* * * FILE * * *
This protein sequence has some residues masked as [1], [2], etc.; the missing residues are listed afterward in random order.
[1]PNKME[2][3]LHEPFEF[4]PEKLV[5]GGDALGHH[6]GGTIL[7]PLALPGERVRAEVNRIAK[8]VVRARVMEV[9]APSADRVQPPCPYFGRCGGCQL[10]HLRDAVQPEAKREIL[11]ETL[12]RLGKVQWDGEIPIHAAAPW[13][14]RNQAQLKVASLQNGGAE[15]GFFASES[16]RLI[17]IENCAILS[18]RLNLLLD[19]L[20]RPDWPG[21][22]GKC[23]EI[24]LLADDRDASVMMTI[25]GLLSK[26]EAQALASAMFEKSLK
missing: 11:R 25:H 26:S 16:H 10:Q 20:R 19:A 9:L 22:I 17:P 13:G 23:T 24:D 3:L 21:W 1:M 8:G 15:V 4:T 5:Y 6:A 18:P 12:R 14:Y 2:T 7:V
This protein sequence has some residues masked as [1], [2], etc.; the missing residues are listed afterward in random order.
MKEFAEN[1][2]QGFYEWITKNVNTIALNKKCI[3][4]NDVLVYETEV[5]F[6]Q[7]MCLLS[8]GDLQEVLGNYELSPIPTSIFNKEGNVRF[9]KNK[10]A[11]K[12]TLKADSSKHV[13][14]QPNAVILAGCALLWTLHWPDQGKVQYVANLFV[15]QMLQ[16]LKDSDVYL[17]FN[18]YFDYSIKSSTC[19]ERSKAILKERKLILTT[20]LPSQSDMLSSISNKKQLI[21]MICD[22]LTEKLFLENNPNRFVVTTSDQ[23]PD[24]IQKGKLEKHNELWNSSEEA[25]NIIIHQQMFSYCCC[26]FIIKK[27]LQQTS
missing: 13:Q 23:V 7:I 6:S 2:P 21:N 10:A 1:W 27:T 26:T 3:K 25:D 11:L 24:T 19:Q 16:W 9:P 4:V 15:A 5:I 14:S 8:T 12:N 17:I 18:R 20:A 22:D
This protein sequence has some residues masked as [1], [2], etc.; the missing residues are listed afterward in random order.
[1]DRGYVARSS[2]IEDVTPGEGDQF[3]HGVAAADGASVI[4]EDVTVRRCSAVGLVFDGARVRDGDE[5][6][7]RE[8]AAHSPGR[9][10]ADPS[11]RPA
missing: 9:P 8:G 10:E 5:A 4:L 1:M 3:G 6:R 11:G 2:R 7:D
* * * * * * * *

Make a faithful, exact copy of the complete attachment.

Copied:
This protein sequence has some residues masked as [1], [2], etc.; the missing residues are listed afterward in random order.
[1]PNKME[2][3]LHEPFEF[4]PEKLV[5]GGDALGHH[6]GGTIL[7]PLALPGERVRAEVNRIAK[8]VVRARVMEV[9]APSADRVQPPCPYFGRCGGCQL[10]HLRDAVQPEAKREIL[11]ETL[12]RLGKVQWDGEIPIHAAAPW[13][14]RNQAQLKVASLQNGGAE[15]GFFASES[16]RLI[17]IENCAILS[18]RLNLLLD[19]L[20]RPDWPG[21][22]GKC[23]EI[24]LLADDRDASVMMTI[25]GLLSK[26]EAQALASAMFEKSLK
missing: 11:R 25:H 26:S 16:H 10:Q 20:R 19:A 9:L 22:I 17:P 13:G 23:T 24:D 3:L 21:W 1:M 8:G 15:V 4:T 5:Y 6:A 18:P 12:R 14:Y 2:T 7:V
This protein sequence has some residues masked as [1], [2], etc.; the missing residues are listed afterward in random order.
MKEFAEN[1][2]QGFYEWITKNVNTIALNKKCI[3][4]NDVLVYETEV[5]F[6]Q[7]MCLLS[8]GDLQEVLGNYELSPIPTSIFNKEGNVRF[9]KNK[10]A[11]K[12]TLKADSSKHV[13][14]QPNAVILAGCALLWTLHWPDQGKVQYVANLFV[15]QMLQ[16]LKDSDVYL[17]FN[18]YFDYSIKSSTC[19]ERSKAILKERKLILTT[20]LPSQSDMLSSISNKKQLI[21]MICD[22]LTEKLFLENNPNRFVVTTSDQ[23]PD[24]IQKGKLEKHNELWNSSEEA[25]NIIIHQQMFSYCCC[26]FIIKK[27]LQQTS
missing: 13:Q 23:V 7:I 6:S 2:P 21:N 10:A 1:W 27:T 26:T 3:K 25:D 11:L 24:T 19:Q 16:W 9:P 4:V 15:A 5:I 14:S 8:T 12:N 17:I 18:R 20:A 22:D
This protein sequence has some residues masked as [1], [2], etc.; the missing residues are listed afterward in random order.
[1]DRGYVARSS[2]IEDVTPGEGDQF[3]HGVAAADGASVI[4]EDVTVRRCSAVGLVFDGARVRDGDE[5][6][7]RE[8]AAHSPGR[9][10]ADPS[11]RPA
missing: 9:P 8:G 10:E 5:A 4:L 1:M 3:G 6:R 11:G 2:R 7:D